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A rendering of the proposed renovation and addition to the historic Union School House at 314 Dayton St. for the new home of local public radio station WYSO was presented at Planning Commission on Tuesday, July 13. The commission approved the conditional use permit for the property, which was submitted by locally based comedian Dave Chappelle’s company, Iron Table Holdings, LLC. (Rendering by Max Crome architecture)

Union School House site for WYSO

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By Cheryl Durgans

At its regular meeting on Tuesday, July 13, Planning Commission approved a major renovation and addition at the historic Union School House for the new site of the local radio station WYSO.

Commission members Frank Doden, Laura Curliss, Susan Stiles, Stephen Green and Sarah Amend voted unanimously in favor of approving the conditional use application and site review submitted by Max Crome, of Crome Architecture, on behalf of Iron Table Holdings, a company owned by locally based comedian Dave Chappelle. In addition to offices, studios and a performance space for 91.3-FM WYSO, the property will  house the professional offices for Chappelle’s Iron Table Holdings, according to the plans.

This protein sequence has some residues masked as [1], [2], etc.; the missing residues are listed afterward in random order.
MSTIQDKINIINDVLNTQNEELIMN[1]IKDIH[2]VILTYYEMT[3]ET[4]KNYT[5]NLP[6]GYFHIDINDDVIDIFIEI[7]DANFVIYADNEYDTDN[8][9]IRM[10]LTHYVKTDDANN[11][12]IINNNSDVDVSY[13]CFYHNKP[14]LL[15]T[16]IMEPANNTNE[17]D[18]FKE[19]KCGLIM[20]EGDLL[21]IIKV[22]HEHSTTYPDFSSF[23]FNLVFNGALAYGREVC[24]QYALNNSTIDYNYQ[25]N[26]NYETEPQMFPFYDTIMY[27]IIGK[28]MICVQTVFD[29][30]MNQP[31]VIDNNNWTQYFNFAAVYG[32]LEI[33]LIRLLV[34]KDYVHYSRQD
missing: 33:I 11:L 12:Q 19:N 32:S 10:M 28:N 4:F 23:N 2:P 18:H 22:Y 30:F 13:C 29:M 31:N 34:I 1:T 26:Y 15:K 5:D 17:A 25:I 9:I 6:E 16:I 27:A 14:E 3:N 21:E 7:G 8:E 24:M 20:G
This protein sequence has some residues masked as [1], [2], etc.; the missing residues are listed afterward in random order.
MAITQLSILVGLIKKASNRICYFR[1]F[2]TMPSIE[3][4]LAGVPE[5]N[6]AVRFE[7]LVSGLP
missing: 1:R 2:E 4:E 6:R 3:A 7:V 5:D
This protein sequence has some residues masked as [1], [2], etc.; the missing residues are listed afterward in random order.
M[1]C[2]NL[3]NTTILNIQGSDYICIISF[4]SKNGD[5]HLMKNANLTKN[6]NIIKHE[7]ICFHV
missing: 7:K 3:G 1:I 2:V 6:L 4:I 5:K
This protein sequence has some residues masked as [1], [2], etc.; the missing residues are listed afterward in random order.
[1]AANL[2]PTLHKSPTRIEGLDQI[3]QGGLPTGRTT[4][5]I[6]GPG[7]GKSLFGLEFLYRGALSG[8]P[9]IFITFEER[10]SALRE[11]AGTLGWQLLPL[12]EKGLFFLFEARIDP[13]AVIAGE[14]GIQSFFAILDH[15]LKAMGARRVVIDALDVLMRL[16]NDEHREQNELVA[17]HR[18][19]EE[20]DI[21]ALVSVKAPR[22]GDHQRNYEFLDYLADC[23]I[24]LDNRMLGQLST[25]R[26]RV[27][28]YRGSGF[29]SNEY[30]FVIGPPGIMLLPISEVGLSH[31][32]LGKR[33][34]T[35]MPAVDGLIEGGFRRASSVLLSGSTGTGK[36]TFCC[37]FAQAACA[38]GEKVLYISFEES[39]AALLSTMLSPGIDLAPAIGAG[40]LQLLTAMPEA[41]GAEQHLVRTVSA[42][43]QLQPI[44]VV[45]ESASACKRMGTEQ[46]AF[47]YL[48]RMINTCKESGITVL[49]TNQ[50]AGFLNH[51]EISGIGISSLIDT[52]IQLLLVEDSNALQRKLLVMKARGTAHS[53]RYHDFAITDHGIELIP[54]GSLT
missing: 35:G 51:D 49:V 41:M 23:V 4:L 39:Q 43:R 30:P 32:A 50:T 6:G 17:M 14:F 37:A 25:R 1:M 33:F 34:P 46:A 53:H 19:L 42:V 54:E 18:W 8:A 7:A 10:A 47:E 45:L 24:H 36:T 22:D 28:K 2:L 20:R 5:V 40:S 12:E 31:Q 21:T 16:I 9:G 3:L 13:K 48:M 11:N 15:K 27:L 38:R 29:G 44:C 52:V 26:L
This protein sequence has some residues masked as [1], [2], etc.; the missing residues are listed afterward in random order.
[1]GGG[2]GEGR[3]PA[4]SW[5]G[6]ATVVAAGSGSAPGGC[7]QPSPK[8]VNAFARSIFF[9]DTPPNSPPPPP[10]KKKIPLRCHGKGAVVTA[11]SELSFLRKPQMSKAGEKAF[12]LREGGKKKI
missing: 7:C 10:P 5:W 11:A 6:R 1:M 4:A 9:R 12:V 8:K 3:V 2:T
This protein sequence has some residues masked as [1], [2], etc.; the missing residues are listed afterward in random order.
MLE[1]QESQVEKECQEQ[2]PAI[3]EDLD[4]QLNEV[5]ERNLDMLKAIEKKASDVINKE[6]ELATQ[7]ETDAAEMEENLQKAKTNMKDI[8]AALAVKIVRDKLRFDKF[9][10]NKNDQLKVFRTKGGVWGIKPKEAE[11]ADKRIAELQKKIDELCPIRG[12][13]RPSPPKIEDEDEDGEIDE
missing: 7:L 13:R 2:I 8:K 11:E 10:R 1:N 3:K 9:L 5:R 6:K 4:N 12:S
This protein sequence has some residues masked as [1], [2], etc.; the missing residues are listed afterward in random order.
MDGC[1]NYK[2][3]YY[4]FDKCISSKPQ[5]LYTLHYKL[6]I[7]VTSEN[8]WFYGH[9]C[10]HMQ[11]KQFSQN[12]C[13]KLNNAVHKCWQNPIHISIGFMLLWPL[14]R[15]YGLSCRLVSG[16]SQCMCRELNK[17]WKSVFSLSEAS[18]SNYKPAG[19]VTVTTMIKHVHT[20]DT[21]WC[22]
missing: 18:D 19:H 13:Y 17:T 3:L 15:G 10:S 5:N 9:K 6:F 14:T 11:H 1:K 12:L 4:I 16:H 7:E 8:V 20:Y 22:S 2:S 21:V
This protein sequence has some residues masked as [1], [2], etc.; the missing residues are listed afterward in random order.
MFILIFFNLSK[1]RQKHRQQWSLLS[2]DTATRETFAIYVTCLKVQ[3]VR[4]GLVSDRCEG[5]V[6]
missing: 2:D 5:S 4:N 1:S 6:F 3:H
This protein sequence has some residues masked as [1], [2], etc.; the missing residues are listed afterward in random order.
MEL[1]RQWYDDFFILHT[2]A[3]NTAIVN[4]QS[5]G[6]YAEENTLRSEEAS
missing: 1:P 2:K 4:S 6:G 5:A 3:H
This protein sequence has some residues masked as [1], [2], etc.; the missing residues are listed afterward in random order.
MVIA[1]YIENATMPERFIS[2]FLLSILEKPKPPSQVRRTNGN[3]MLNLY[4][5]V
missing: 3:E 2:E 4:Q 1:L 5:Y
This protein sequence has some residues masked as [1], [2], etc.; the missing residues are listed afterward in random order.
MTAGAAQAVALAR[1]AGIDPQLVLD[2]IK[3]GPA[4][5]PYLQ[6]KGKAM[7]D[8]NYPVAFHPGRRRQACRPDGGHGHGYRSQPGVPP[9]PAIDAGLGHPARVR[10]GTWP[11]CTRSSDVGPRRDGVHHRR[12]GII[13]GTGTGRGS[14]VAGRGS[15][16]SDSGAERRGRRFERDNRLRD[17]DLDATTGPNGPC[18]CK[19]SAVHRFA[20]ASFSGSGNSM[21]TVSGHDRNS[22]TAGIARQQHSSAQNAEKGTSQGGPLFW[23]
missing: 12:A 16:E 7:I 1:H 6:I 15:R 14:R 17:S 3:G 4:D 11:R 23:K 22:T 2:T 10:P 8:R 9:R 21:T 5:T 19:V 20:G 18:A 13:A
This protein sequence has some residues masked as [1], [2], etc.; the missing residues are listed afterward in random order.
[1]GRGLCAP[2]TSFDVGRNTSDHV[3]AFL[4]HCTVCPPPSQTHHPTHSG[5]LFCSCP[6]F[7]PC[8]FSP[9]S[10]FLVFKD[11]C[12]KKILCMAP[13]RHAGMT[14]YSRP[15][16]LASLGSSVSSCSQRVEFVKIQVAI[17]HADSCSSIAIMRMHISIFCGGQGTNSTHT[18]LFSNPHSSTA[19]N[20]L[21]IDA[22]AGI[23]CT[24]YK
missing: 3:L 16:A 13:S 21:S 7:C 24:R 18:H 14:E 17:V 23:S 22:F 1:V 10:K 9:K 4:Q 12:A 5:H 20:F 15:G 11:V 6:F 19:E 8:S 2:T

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Located at 314 Dayton St., the 1872 building was the first integrated school in Yellow Springs, and for several years was the Village offices headquarters and jail. In recent years, the building was a hub for several small businesses who rented space there, although it had fallen into disrepair. Chappelle bought the 1.4-acre property in 2020 for $480,000, and purchased an adjacent lot for $70,000 earlier this year. The lot is slated to accommodate additional parking.

WYSO started in 1958 as an Antioch College student and faculty radio station, and purchased itself from the college in 2019 to become an independent nonprofit. Meanwhile, it has remained on the Antioch campus, occupying the ground floor of the Charles F. Kettering building with a lease that runs through March 2023.